Important concerns about reverse mortgages

5 Disturbing Trends in Reverse Mortgage Market

by Judith Feldman

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Reverse mortgages are loans that provide supplemental income to seniors 62 and older based on the value of their homes. A reverse mortgage does not need to be repaid until the homeowner sells the property, moves, or passes away.

But the loans that were intended to help retired homeowners maintain their lifestyle in their current homes are beginning to cast a dark shadow. Several disturbing trends have emerged prompting some experts to advise older homeowners to think twice before considering a reverse mortgage.

5 Disturbing Trends

Some experts believe that a reverse mortgage should be a last resort. There are no restrictions on how the money is spent, and the loans have become a tempting refuge to help borrowers pay off short-term debt. Here are five disturbing trends in the current reverse mortgage market:

No. 1: Younger borrowers are choosing reverse mortgages. Reverse mortgages are designed for elderly homeowners to "age in place." Meaning, reverse mortgage funds are designed to allow older homeowners to remain in their properties until they pass away or need to move to an assisted-living facility. The younger you are, the less equity available to aid you through your retirement years.

Read: 5 costly reverse mortgage mistakes

According to Reverse Market Insight, the average age of reverse mortgage borrowers went from 76 in 2000 all the way down to 62 in 2011.

"The concern is: what will you have to fall back on when you are in your 70s, 80s and 90s," says Lori Trawinski, a senior strategic policy adviser at AARP Public Policy Institute. "People are living much longer than they ever expected to. There's a belief that people will eventually have to use home equity to fund their longevity, but at what point is it best to do that?"

No. 2: Borrowers are taking all the money at once. Currently, about 70 percent of reverse mortgages are taken as fixed-rate, lump-sum loans, according to the Consumer Financial Protection Bureau's report to Congress in June 2012. This segment increased by 30 percent between 2007 and 2011.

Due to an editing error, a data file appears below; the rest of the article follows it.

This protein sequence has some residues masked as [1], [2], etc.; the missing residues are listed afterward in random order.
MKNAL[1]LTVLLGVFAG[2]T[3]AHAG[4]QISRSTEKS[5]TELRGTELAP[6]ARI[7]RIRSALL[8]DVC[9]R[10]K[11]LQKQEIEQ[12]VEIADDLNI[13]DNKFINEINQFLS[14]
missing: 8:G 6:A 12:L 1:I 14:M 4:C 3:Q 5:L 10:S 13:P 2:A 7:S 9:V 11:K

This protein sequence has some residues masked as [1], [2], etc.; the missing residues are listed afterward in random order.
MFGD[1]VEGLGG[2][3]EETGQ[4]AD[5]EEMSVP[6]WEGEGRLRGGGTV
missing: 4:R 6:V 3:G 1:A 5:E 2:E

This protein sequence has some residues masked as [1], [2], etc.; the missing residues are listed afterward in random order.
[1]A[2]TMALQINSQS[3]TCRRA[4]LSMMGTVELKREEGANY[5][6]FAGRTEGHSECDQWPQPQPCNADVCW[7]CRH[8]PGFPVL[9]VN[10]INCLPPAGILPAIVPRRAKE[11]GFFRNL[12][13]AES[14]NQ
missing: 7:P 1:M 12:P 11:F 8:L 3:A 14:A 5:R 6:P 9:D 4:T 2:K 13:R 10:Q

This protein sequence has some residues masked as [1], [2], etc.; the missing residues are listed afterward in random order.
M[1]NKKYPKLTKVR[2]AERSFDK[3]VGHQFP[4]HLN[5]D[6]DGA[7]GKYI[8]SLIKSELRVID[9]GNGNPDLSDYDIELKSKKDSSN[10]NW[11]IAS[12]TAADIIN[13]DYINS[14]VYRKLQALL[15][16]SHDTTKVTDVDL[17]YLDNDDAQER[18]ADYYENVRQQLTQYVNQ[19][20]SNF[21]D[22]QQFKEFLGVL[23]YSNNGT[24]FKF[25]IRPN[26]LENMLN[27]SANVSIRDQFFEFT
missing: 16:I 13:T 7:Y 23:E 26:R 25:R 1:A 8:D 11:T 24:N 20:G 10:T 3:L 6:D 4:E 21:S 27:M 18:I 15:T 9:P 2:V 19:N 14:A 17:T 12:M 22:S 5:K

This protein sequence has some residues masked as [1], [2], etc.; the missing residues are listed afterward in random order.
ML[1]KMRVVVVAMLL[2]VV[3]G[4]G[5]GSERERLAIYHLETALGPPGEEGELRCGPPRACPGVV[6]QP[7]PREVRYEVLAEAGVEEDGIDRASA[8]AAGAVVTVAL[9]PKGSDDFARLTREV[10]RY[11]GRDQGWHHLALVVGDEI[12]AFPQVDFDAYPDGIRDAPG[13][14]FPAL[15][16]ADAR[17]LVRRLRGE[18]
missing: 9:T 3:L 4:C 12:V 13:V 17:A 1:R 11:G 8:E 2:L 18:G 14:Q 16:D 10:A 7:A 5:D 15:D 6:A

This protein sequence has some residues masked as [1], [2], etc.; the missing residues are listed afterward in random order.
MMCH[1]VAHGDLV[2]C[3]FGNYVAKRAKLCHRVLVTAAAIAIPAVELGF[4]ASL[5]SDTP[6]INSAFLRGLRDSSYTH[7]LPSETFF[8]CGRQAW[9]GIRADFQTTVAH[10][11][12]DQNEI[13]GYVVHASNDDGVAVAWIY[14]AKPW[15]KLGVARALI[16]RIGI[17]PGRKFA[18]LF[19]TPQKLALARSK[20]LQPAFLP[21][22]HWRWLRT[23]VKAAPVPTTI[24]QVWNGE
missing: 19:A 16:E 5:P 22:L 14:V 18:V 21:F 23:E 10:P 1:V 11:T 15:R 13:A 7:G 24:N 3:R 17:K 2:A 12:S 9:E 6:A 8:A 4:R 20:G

With reverse mortgage products, the fixed interest on a lump sum is folded into the loan and compounds over time. Younger borrowers, in particular, may deplete the value of their home-equity so it may not be available when needed. Aging seniors are likely to have unforeseen health expenses or may someday need to move to an assisted-living facility that they will no longer be able to afford.

Read: Is a reverse mortgage OK for your parents?

No. 3: The largest lenders have left the market. The exit of MetLife, Bank of America, Wells Fargo and Freedom Financial has allowed smaller lenders to enter the fray. The CPFB warns that many of these smaller lenders are "not depository institutions."

"The changing economic and regulatory landscape faced by these small originators creates new risks for consumers," wrote the CFPB in their report to Congress.

No. 4: Some spouses are kicked to the curb. Another emerging concern regards non-borrowing spouses. Currently, some spouses are facing eviction after having been reportedly pressured to keep their name off the deed to the property, without being told that they could be left facing foreclosure when the older spouse died. The AARP Foundation litigation filed a lawsuit last year, suing HUD on behalf of clients who were non-borrowing spouses.

No. 5: Questionable marketing practices. Aggressive marketing practices and celebrity endorsements have prompted some to call these tactics into question. "Some marketing solicitations misleadingly or deceptively pitch reverse mortgages as 'free money,' or imply that the money comes from the federal government or that the borrower could never lose their home," wrote WRNicholsLaw in a recent blog post. "Such deception, when coupled with a complex product that offers confusing choices, makes it hard for consumers to evaluate whether the loan fits their needs."

6 Reverse Mortgage Tips

Here are six suggestions from AARP's Trawinksi:

  1. Shop around among reverse mortgage lenders
  2. Understand it's a loan and clarify all your obligations
  3. Ask the housing counselor questions if there's anything you don't understand
  4. Consult a lawyer or a trusted financial advisor
  5. Discuss with family members
  6. Consider other options, such as a home equity line of credit, moving or investigating programs that can assist with utility bills, food and prescription medications

Will you leave
thousands of dollars on the table
by taking Social Security
at the wrong time? Find out.

"Be wary of people who are encouraging you to take out a reverse mortgage and invest the proceeds in an investment or insurance product," says Alicia H. Munnell, director of the Center for Retirement Research at Boston College. "Make sure that the house is affordable after the reverse mortgage including insurance, property taxes, and upkeep. Remember that the lender can foreclose if taxes and insurance are not paid. Once the decision is made to consume home equity through a reverse mortgage, it is much more difficult to move to another ouse."

Reverse mortgages are not suitable for every senior. For more information, consult the National Council on Aging's educational booklet on how seniors can remain in their homes as they grow older.

Judy Feldman, former senior reporter at Money Magazine for 16 years, lives in New York City and Long Eddy, N.Y. She has most recently been published at, and currently reports regularly for Morgan Stanley Smith Barney’s External Insights. She has written or reported for several other national publications, including Bottom/Line Personal, CBS MoneyWatch, Consumer Reports, ESPN The Magazine,, Glamour,, Jewish Living, Martha Stewart, Parenting, Redbook and Self Magazines.

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